3 Key Lessons from Microsoft’s Restructuring Plan

Amy Hood, Microsoft’s CFO

Recovering from a weak 4th quarter in 2012 that was a result of a $900 million write-off, Microsoft posted incredible quarter sales for the period ending June 30, 2013. With sales in excess of $19 billion, it appears that Microsoft’s restructuring strategy is paying dividends, as workflow processes among the company’s various teams are finally in sync.

These strategic organizational changes within Microsoft are largely the result of the leadership presented by Amy Hood, the computer giant’s chief financial officer. “We know we have to do better and this is one reason we made the strategic and organizational changes last week,” Hood says. With these new changes taking effect, Microsoft’s management appears to be confident that the company is now headed in the right direction.

Major organizational changes as well as employee shuffling are expected to help Microsoft counter its vulnerabilities, tackling gaps in the PC market. Overall, the company is focused on transitioning the company to the “modern era,” where Apple and Blackberry are dominating the smartphone market. One piece of good news is that Microsoft posted $222 million in deals with Android.

As Microsoft’s CFO and its executive leadership work together to determine a solution that helps put the company back on the right track, the company is also showcasing key lessons about the technological industry. These include:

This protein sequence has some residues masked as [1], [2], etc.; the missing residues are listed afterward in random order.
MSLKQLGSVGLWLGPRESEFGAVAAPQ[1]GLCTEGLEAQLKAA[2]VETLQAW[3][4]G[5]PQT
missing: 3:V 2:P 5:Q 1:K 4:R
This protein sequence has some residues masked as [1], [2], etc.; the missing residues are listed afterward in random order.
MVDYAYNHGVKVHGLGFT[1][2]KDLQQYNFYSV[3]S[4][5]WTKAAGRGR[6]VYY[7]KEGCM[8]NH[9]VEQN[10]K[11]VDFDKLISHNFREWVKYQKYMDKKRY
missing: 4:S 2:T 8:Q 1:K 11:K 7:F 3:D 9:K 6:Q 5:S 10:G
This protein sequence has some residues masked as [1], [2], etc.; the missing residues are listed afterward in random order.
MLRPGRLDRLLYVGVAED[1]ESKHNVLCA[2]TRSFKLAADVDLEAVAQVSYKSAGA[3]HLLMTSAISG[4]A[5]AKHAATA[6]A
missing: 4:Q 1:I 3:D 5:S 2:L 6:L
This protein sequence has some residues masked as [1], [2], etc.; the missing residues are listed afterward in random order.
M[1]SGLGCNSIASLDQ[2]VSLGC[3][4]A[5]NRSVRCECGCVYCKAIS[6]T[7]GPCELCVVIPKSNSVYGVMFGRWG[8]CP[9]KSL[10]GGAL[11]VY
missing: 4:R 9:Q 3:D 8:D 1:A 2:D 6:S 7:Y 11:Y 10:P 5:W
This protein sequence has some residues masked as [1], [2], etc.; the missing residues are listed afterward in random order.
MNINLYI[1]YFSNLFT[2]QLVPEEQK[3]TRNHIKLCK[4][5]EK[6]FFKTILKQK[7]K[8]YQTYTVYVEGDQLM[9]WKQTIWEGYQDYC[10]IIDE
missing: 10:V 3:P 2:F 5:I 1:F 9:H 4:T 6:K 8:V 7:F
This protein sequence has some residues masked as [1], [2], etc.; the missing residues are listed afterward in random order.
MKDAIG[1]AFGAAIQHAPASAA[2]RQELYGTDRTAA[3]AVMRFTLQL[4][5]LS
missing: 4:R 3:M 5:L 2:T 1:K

1. A bad quarter isn’t necessarily a negative one. Despite dismal numbers from an unexpected 4th quarter, it’s important to remember that Microsoft was still up 10% compared to the year prior. However, because numbers didn’t match expectations, negative news swirled around Microsoft despite the fact that the company remains extremely profitable. One key lesson here is the role that the CFO must play in defining situations before the narrative is painted negatively.
  2. The tech industry has its bumps too. While Microsoft’s quarter was undoubtedly disappointing, it wasn’t the only major tech corporation to struggle in the fast-paced evolution of today’s mobile market. Many organizations from Google to Apple are dealing with an over-saturated market.
  3. The CFO is the catalyst for change. Now that it’s apparent that Windows has never before been this vulnerable in the market, Microsoft is willing to make drastic changes. Amy Hood, the company’s current CFO, played a major role in orchestrating these significant restructuring strategies within the corporation.